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  1. Killdeer (With Chicks)

    Consider the falcon like characteristics of this common summer resident of Illinois, a member of the Plover family. Often found in pastures and cultivated fields, a pair of Killdeers are shown here with their nest. ATTENTION: This bird is protected under the Migratory Bird Treaty Act and may only be borrowed by educational institutions that are open to the general public and are non-profit (such as a public or charter school), but may not be borrowed by private individuals or institutions without a special permit. If you have any questions about whether you or your institution qualify to borrow this item without a permit, please contact us. Learn More
  2. Turk's Cap Lily

    Witness the beauty of this flower, in danger of extinction due to over-picking. The Turk's Cap Lily is one of two brightly colored species of Lilies found near Chicago, displayed here against a lush green background. Learn More
  3. Garter Snake (5)

    Don't shy away from this beneficial snake, the most abundant to be found in the Chicago area. The Garter snake lives anywhere from city gardens to country marshes, and can be identified by the three light stripes on its back. Learn More
  4. Sparrows

    Discover the territorial and rather haphazard methods the male sparrows use in nesting season. Sparrows breed mostly in the months from March through August, remaining loosely monogamous. Sixteen different sparrow specimens are shown here, demonstrating Chicago's most abundant types. These birds are subject to the Migratory Bird Treaty Act and remain under the stewardship of the U.S. Fish and Wildlife Service. They can be borrowed for wildlife conservation, ecology, biology, scientific, or educational purposes. There may be limits on other, non-educational uses. Please contact us if you have any questions. Learn More
  5. Eastern Screech Owl (Habitat Background)

    Discover the loyalty this noisy bird has to Illinois, as the most abundant owl in our area, the Eastern Screech Owl never migrates from its Midwestern home. Found anywhere from remote wooded areas to the shade trees of city parks, this owl takes an important place in the food chain with its diet of small rodents. These birds are subject to the Migratory Bird Treaty Act and remain under the stewardship of the U.S. Fish and Wildlife Service. They can be borrowed for wildlife conservation, ecology, biology, scientific, or educational purposes. There may be limits on other, non-educational uses. Please contact us if you have any questions. Learn More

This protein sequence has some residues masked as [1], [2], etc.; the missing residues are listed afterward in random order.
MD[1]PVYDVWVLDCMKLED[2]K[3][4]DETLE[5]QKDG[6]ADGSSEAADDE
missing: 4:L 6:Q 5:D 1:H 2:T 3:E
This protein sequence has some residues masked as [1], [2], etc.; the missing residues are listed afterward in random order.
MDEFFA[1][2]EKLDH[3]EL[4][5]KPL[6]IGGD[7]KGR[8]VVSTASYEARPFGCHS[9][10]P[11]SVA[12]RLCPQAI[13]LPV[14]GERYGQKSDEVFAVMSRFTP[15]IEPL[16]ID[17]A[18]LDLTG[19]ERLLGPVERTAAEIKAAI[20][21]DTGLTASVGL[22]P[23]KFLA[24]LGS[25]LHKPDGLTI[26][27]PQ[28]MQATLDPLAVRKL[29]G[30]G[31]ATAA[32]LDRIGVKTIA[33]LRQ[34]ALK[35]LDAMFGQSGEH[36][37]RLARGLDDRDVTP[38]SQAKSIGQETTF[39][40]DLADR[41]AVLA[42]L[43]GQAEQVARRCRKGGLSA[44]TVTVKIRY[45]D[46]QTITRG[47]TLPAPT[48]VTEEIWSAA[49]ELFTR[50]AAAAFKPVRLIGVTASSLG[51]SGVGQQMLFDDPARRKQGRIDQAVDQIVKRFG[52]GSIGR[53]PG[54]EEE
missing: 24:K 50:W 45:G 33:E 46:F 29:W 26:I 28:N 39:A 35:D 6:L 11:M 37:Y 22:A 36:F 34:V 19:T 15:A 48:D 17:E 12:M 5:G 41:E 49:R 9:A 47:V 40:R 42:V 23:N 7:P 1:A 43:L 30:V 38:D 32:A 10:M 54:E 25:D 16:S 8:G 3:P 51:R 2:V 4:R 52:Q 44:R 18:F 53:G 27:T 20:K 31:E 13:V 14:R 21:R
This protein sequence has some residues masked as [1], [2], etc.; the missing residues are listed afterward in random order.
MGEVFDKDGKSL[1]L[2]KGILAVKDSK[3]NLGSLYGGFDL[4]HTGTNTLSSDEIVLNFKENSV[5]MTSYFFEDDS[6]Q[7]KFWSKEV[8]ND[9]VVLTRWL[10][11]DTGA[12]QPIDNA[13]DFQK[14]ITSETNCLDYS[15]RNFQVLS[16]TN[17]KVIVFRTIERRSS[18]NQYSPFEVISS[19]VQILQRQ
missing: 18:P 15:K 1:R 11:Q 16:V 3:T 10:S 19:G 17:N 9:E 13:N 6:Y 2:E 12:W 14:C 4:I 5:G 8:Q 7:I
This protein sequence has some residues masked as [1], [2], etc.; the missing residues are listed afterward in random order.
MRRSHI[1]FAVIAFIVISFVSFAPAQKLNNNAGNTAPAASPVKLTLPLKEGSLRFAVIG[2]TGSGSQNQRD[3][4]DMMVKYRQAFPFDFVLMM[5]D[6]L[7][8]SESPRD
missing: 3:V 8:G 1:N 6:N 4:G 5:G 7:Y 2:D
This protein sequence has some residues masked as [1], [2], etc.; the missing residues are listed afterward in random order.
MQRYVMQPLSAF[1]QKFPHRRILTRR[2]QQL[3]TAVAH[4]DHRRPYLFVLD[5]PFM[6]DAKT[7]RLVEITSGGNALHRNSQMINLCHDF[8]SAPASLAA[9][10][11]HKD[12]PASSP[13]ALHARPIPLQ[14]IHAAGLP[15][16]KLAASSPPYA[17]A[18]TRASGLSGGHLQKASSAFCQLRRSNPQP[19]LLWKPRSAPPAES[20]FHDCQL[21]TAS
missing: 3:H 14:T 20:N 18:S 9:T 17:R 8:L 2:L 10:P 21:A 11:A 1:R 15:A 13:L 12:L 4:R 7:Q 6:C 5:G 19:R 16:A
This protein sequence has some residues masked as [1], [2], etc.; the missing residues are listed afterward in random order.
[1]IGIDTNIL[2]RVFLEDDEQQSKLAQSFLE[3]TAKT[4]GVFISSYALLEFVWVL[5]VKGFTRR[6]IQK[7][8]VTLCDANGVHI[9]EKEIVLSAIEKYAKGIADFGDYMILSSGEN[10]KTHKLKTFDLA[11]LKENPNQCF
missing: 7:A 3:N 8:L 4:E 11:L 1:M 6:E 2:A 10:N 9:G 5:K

6. Climbing Nightshade

    Recognize this common member of the potato family? The climbing nightshade is unusual in that its most vibrant color comes in the form of winter berries, found frequently in the wooded areas around Chicago. Learn More
  7. Monarch Butterfly

    Explore the life cycle of Illinois's state butterfly, the Monarch. This butterfly is well known for its large size and bold flight patterns. Learn More
  8. Woodpeckers

    Examine the capable bodies of these abundant Midwestern birds. Six common species of Woodpecker are shown here, highlighting the foot structure, stiff feathers, chisel-like beak and barbed tongue that allow these birds to be so versatile. These birds are subject to the Migratory Bird Treaty Act and remain under the stewardship of the U.S. Fish and Wildlife Service. They can be borrowed for wildlife conservation, ecology, biology, scientific, or educational purposes. There may be limits on other, non-educational uses. Please contact us if you have any questions. Learn More
  9. Black-bellied Plover (2)

    Take a stroll through the sandy habitats of these shore birds, often found in spring and autumn along the beaches of Lake Michigan. The Black-Bellied Plover's diet consists of insects washed up by the waves. This bird is subject to the Migratory Bird Treaty Act and remains under the stewardship of the U.S. Fish and Wildlife Service. It can be borrowed for wildlife conservation, ecology, biology, scientific, or educational purposes. There may be limits on other, non-educational uses. Please contact us if you have any questions. Learn More
  10. Yellow Lady's Slipper

    Ponder the serene colorations of this wild orchid, of which more than thirty types have been found in Chicago. As the most common variety of this tropical plant, the Yellow Lady's Slipper is in danger of extermination because of overzealous picking. Learn More

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